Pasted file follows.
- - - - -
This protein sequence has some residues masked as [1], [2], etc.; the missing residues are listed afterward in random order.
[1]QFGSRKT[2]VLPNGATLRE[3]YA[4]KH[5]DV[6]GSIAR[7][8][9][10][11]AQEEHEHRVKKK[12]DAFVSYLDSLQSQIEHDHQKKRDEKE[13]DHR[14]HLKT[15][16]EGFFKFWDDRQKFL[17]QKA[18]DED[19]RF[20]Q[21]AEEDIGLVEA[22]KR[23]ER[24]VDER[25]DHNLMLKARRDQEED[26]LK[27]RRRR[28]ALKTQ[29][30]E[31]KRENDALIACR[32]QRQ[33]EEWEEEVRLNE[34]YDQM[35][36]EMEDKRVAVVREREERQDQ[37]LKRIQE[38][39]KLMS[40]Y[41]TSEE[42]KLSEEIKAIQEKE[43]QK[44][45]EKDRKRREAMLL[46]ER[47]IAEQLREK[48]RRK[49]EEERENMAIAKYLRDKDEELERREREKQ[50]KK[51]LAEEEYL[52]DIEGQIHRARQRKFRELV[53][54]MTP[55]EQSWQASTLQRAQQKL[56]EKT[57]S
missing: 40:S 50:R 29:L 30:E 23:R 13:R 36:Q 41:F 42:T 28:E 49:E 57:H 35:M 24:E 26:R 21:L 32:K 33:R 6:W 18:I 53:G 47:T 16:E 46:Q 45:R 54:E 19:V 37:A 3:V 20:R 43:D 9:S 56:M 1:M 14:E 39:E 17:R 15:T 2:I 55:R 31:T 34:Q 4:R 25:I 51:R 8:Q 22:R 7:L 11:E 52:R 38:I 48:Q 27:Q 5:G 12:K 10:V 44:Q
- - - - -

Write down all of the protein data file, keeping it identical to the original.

This protein sequence has some residues masked as [1], [2], etc.; the missing residues are listed afterward in random order.
[1]QFGSRKT[2]VLPNGATLRE[3]YA[4]KH[5]DV[6]GSIAR[7][8][9][10][11]AQEEHEHRVKKK[12]DAFVSYLDSLQSQIEHDHQKKRDEKE[13]DHR[14]HLKT[15][16]EGFFKFWDDRQKFL[17]QKA[18]DED[19]RF[20]Q[21]AEEDIGLVEA[22]KR[23]ER[24]VDER[25]DHNLMLKARRDQEED[26]LK[27]RRRR[28]ALKTQ[29][30]E[31]KRENDALIACR[32]QRQ[33]EEWEEEVRLNE[34]YDQM[35][36]EMEDKRVAVVREREERQDQ[37]LKRIQE[38][39]KLMS[40]Y[41]TSEE[42]KLSEEIKAIQEKE[43]QK[44][45]EKDRKRREAMLL[46]ER[47]IAEQLREK[48]RRK[49]EEERENMAIAKYLRDKDEELERREREKQ[50]KK[51]LAEEEYL[52]DIEGQIHRARQRKFRELV[53][54]MTP[55]EQSWQASTLQRAQQKL[56]EKT[57]S
missing: 40:S 50:R 29:L 30:E 23:R 13:R 36:Q 41:F 42:T 28:E 49:E 57:H 35:M 24:E 26:R 21:L 32:K 33:R 6:W 18:I 53:G 47:T 16:E 46:Q 45:R 54:E 19:V 37:A 3:V 20:R 43:D 9:S 56:M 1:M 14:E 39:E 17:R 15:T 2:I 55:R 31:T 34:Q 4:R 25:I 51:R 8:Q 22:R 7:L 11:E 52:R 38:I 48:Q 27:Q 5:G 12:K 10:V 44:Q